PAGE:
Crosses Across America



Three wooden crosses in the grass beside a road covered by tree leaves and branches. Damascus, Maryland, 2018
Three wooden crosses beside a parking lot with buildings and cars in the background. Romney, West Virginia, 2018
Three wooden crosses behind a guardrail on the road with a barn in the background. Middletown, Maryland, 2018





Growing up on a farm in Western Maryland, I have memories of my grandparents driving me to elementary school and passing a cross cluster at the end of a field, right after crossing the railroad tracks. Another cluster existed behind a church a little less than three miles from my mother’s house. As I grew old enough to drive, I remember finding more clusters further away from my hometown; alongside I-68 near Frostburg, and eastern towards Mt. Airy. When I moved to the city of Baltimore for college, I found myself missing the landscape of rural areas, and in fall of 2018, I began photographing these cross clusters, starting with ones located in Maryland, and then moving to the Eastern Panhandle of West Virginia, capturing ten clusters in all.




Three wooden crosses in the grass with a mountain and power lines in the background.Knoxville, Maryland, 2018
Three wooden crosses on the border of grass and an empty field. Boonsboro, Maryland, 2018





While Coffindaffer’s structures were built to remind people of the sacrifice of Jesus Christ, I believe that today, they have both positive and negative connotations. They can function to inspire viewers due to the passion and consistency of one man to complete such an extensive task. However, while some may view them in the landscape as beautiful, there is undeniable violent imagery associated historically with wooden crosses in an empty field.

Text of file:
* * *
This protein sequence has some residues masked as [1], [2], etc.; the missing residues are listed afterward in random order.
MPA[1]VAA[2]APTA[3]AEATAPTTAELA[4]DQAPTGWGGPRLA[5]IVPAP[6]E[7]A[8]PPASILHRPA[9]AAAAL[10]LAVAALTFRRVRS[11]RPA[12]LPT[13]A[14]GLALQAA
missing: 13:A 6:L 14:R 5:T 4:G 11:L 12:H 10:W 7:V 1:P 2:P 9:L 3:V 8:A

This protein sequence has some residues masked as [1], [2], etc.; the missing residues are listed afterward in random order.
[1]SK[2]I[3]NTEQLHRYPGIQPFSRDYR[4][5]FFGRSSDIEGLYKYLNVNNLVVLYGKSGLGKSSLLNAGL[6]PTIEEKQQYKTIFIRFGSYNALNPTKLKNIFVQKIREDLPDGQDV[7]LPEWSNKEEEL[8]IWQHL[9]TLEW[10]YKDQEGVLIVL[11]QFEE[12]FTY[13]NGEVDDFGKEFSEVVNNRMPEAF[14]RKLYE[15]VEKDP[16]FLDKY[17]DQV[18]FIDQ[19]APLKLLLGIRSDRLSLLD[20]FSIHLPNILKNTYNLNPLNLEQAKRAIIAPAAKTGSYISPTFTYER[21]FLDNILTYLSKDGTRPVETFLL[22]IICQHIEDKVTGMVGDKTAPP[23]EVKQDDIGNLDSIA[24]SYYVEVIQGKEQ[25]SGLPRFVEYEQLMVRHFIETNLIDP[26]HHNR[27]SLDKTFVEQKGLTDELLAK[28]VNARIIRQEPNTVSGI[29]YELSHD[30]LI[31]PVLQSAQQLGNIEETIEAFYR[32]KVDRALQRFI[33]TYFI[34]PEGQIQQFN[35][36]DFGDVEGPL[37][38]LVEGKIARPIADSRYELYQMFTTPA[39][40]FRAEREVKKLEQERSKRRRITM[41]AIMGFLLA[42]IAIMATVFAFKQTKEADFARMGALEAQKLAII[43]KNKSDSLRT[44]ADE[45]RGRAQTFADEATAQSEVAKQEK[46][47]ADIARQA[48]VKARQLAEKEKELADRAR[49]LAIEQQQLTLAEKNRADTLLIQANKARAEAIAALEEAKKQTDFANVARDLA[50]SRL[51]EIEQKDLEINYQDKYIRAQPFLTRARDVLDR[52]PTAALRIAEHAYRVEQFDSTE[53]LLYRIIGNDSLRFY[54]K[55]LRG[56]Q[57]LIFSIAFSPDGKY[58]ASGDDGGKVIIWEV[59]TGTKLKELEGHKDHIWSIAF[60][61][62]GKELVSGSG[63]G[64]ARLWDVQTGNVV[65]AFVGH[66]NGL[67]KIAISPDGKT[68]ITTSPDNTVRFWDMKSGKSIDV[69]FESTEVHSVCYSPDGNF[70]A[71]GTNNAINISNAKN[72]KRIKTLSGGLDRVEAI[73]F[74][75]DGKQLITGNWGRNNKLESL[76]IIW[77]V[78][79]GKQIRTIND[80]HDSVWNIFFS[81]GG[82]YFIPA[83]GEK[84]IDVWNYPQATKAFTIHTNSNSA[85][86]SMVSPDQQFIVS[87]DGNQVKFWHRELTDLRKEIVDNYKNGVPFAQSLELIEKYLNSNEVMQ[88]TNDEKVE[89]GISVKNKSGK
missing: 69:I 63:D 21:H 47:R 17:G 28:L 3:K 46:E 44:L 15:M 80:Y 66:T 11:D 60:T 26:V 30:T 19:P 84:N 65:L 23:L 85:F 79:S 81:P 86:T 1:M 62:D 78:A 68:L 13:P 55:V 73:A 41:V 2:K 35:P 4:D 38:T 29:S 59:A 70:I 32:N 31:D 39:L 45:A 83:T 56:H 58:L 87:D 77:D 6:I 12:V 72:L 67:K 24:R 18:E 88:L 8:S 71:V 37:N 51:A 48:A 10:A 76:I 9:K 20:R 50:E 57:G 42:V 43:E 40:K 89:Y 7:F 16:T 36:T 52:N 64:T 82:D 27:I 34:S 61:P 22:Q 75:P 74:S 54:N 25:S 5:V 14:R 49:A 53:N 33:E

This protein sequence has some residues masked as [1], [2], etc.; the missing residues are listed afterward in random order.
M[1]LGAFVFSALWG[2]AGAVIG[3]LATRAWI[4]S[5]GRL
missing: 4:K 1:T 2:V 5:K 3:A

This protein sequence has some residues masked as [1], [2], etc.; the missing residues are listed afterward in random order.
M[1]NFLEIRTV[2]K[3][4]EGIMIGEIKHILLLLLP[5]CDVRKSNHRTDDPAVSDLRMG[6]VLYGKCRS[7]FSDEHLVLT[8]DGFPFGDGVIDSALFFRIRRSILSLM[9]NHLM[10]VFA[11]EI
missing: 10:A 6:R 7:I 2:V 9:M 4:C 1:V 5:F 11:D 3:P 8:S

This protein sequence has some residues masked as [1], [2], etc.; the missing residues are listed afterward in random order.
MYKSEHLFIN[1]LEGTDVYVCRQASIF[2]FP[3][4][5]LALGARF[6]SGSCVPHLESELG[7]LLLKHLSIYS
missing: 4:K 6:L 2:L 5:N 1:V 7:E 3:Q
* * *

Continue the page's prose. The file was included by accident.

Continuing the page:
Three wooden crosses in the grass beside a parking lot with trees in the background. Joppa, Maryland, 2018
Three wooden crosses on top of a grassy hill with a mountain and trees in the background. Berkeley Springs, West Virginia, 2018
Three wooden crosses in the middle of an overgrown field. Shenandoah Junction, West Virginia, 2018





I strongly feel that exposing this history photographically is important to capture crosses that may soon be removed or in disrepair, and to have a recent, up to date archival system of the structures for this generation and the next. Furthermore, I also believe these structures are more political than they first lead on, and I aim to examine how viewers in the present year react to the imagery versus those in the 1980s.







Three wooden crosses placed evenly in the space between four trees. Parkton, Maryland, 2018
Three wooden crosses in the grass with two benches at the base of them. Jefferson, Maryland, 2018













Sarah Eckstine is a Western Maryland photographer who received her BFA in photography from The Maryland Institute College of Art in 2020.
        Sarah’s recent work is focused on her nearly decade long struggle with chronic illness and chronic pain. She has interstitial cystitis, a chronic bladder disease, and was recently diagnosed with multiple sexual dysfunctions after years of being misdiagnosed and not having her pain believed by doctors. In addition to writing, her photographic work of the subject aims to show an unromanticized version of sex and sexuality, and how she struggles to view herself as a sexual and intimate woman.
       Other themes in Sarah's work focus heavily on her home and the surrounding landscape. She frequently takes photos on her family farm and in the surrounding areas of Washington County and is working on a traveling project, Crosses Across America.
        Her work has been published in Photographer's Forum and Pastiche Magazine, and she has been featured in the Midwest Center for Photography's exhibit "Earth Elements" in Wichita, Kansas, NYC4PA exhibition "Rural Impressions" in New York City, Blank Wall Gallery's exhibition 'Black & White" in Athens, Greece as well as many shows on MICA's campus, including a two-person collaborative show 'Knock Me Down,' MICA's Juried Undergraduate Show 2017 and 2018, and the 2020 Commencement Exhibition.